Drivers face worst M25 delays of the weekend TODAY

Drivers face worst M25 delays of the weekend at 2.45pm TODAY with hour-long jams and average speed of 7mph ahead of Frantic Friday when 13m cars take to road for start of summer holidays

  • Worst time on London ‘s orbital motorway expected to be after 2.45pm today 
  • Set to be busiest summer getaway for five years with millions more on the roads
  • Also rail closures and potential strike action hitting Heathrow and Gatwick  

Drivers are facing the worst M25 delays of the weekend today ahead of Frantic Friday, when 13million cars will take to the road for the start of the summer holidays. 

The worst time on London’s orbital motorway is expected to be anticlockwise between Junction 4 and 1 from 2:45pm, with hour-long delays and an average speed of 7mph.  

The RAC is predicting the busiest summer getaway for five years with millions more cars on the roads, and trouble elsewhere in the form of rail closures and strike warnings at Heathrow and Gatwick.

The worst time on the M25 is expected to be anticlockwise between Junction 4 and 1 from 2:45pm, with hour-long delays and an average speed of 7mph.

Research by the RAC and traffic information supplier Inrix indicates that 13.4 million leisure trips will take place by car between Friday and Sunday. The peak spots are shown in this map

Research by the RAC and traffic information supplier Inrix indicates that 13.4 million leisure trips will take place by car between Friday and Sunday.

That is around four million more than the same weekend in 2018 and would represent the largest summer getaway since 2014, according to the analysis.

The worst day of the week for congestion is expected on ‘frantic Friday’ when many school terms end.

Some 5.3 million drivers embarking on day trips or longer breaks will battle for road space with regular commuters.

The M1 southbound from Junction 16 at Northampton to Junction 6 at north Watford is likely to see the longest jams, with delays of one-and-a-half hours.

Hold-ups of around an hour are predicted for the M25 anticlockwise from Junction 4 at Bromley to Junction 1 at Swanscombe/Dartford.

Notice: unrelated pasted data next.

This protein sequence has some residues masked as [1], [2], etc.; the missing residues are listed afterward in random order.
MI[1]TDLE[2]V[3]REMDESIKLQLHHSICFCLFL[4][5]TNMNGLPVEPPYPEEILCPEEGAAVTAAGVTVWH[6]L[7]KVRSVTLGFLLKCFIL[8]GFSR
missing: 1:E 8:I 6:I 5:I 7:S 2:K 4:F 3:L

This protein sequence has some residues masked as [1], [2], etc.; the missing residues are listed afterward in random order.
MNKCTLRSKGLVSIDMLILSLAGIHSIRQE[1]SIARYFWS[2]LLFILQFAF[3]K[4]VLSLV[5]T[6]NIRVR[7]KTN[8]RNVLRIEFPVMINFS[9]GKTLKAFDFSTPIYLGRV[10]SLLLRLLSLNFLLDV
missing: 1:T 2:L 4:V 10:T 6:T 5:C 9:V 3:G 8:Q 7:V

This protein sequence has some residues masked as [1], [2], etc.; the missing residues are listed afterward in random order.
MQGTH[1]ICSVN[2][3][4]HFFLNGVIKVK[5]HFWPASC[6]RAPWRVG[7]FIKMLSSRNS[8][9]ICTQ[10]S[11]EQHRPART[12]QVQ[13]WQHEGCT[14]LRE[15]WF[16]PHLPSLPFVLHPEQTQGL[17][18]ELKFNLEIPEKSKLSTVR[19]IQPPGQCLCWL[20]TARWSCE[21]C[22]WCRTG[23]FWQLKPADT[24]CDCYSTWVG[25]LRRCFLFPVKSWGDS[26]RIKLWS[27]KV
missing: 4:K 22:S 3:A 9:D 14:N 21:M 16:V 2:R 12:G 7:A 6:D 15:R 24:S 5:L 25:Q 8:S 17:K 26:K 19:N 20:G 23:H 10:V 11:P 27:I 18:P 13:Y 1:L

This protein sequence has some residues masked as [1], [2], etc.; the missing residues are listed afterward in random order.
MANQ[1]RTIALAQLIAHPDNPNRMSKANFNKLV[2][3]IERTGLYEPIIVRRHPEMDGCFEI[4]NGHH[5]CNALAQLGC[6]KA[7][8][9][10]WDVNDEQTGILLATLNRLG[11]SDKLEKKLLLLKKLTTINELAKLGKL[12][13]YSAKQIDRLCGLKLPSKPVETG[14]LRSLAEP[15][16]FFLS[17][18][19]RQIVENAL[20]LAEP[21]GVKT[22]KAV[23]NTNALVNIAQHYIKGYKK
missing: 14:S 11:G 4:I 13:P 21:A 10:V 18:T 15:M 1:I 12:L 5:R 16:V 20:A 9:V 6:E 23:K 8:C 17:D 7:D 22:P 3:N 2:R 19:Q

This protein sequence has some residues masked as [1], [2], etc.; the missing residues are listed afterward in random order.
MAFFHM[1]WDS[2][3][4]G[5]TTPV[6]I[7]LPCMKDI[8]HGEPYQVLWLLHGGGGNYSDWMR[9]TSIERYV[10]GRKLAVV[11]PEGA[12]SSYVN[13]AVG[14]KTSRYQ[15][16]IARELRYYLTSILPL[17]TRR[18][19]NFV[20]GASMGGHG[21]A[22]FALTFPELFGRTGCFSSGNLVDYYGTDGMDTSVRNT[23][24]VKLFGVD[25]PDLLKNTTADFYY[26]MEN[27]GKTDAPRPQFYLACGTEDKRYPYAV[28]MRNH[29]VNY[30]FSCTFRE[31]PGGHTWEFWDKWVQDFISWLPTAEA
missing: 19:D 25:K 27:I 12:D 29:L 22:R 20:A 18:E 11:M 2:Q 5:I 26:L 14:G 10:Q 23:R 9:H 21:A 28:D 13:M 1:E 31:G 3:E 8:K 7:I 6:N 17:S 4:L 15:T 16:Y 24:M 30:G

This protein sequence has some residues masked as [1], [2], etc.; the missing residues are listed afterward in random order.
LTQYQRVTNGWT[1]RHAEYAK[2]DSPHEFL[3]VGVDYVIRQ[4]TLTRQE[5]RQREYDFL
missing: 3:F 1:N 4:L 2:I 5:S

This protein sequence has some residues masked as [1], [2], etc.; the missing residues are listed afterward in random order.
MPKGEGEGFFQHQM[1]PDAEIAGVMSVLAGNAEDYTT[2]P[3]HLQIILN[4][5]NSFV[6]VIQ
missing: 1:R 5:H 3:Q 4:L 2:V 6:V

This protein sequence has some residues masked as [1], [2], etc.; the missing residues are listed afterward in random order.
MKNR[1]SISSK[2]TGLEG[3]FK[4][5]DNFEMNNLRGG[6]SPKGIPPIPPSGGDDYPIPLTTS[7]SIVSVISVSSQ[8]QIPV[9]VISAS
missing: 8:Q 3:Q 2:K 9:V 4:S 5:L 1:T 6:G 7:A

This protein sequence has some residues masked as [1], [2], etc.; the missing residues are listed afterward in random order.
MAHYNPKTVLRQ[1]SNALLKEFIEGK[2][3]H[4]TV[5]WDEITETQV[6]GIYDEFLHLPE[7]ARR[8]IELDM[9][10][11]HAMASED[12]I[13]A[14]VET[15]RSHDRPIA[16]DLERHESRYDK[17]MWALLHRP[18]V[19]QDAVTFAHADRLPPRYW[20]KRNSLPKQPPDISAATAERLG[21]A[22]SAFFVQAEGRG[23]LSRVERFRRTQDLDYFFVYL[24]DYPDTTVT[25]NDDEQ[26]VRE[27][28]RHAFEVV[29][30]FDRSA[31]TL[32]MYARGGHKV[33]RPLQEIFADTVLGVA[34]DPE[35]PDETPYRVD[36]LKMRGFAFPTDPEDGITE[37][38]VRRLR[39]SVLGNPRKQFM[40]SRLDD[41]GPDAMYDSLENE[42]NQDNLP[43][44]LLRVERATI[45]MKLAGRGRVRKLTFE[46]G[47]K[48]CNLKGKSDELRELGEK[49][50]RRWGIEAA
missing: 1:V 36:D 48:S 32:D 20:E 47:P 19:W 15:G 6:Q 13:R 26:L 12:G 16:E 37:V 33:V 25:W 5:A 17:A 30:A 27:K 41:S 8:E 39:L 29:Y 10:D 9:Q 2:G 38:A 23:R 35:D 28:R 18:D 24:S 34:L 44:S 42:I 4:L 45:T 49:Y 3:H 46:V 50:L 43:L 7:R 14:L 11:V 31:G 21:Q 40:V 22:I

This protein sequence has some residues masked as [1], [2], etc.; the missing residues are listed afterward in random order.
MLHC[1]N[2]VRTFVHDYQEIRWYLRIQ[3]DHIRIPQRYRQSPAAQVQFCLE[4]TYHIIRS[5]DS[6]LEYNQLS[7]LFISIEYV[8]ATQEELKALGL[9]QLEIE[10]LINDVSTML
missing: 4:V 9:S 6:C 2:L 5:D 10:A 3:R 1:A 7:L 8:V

Significant queues are also forecast on the M40, M5 and M6. Drivers are advised to travel after 8pm if possible to avoid the worst of the traffic.

On Saturday, it would be best to avoid the M20 westbound from J7 to J3, which will have 19-minute delays from 9.30am with traffic travelling at 18mph. 

The figure for leisure trips this weekend is around four million more than the same weekend in 2018 and would represent the largest summer getaway since 2014, according to the analysis

Then on Sunday the M1 northbound from J12 to J16 will have 40-minute delays from 1.30pm, with an average speed of 24mph.

Airport users could also be trouble, with 4,000 Unite union workers threatening strikes at Heathrow on Friday and Saturday over a pay dispute. 

At Gatwick, two separate unions are balloting for strike action – also over a pay dispute – with the result announced tomorrow. 

There are also several rail closures across the country to allow for maintenance. Network Rail urged passengers to check before travelling. 

Drivers are being told to carry out basic car checks such as oil, coolant and tyre tread and pressure before embarking on a long trip.

RAC patrol of the year Ben Aldous said: ‘The last thing any family wants is a breakdown spoiling the start of their summer holiday they’ve no doubt been looking forward to for a long time.

‘Traffic jams are pretty much guaranteed and while it’s possible to predict where some of these will be, every summer we see extra delays caused by broken down vehicles blocking lanes, leaving drivers faced with hours of frustration.’

Highways England’s head of road safety Richard Leonard added: ‘Breakdowns are still too common. 

‘We’d urge motorists to check their vehicles on a regular basis and this week is really important because we know that many schools break up for summer and people are setting off on holidays and getaways.

‘By doing the correct checks before setting off, motorists can make sure they keep everyone moving which means everyone can reach their destination safely and on time.’     

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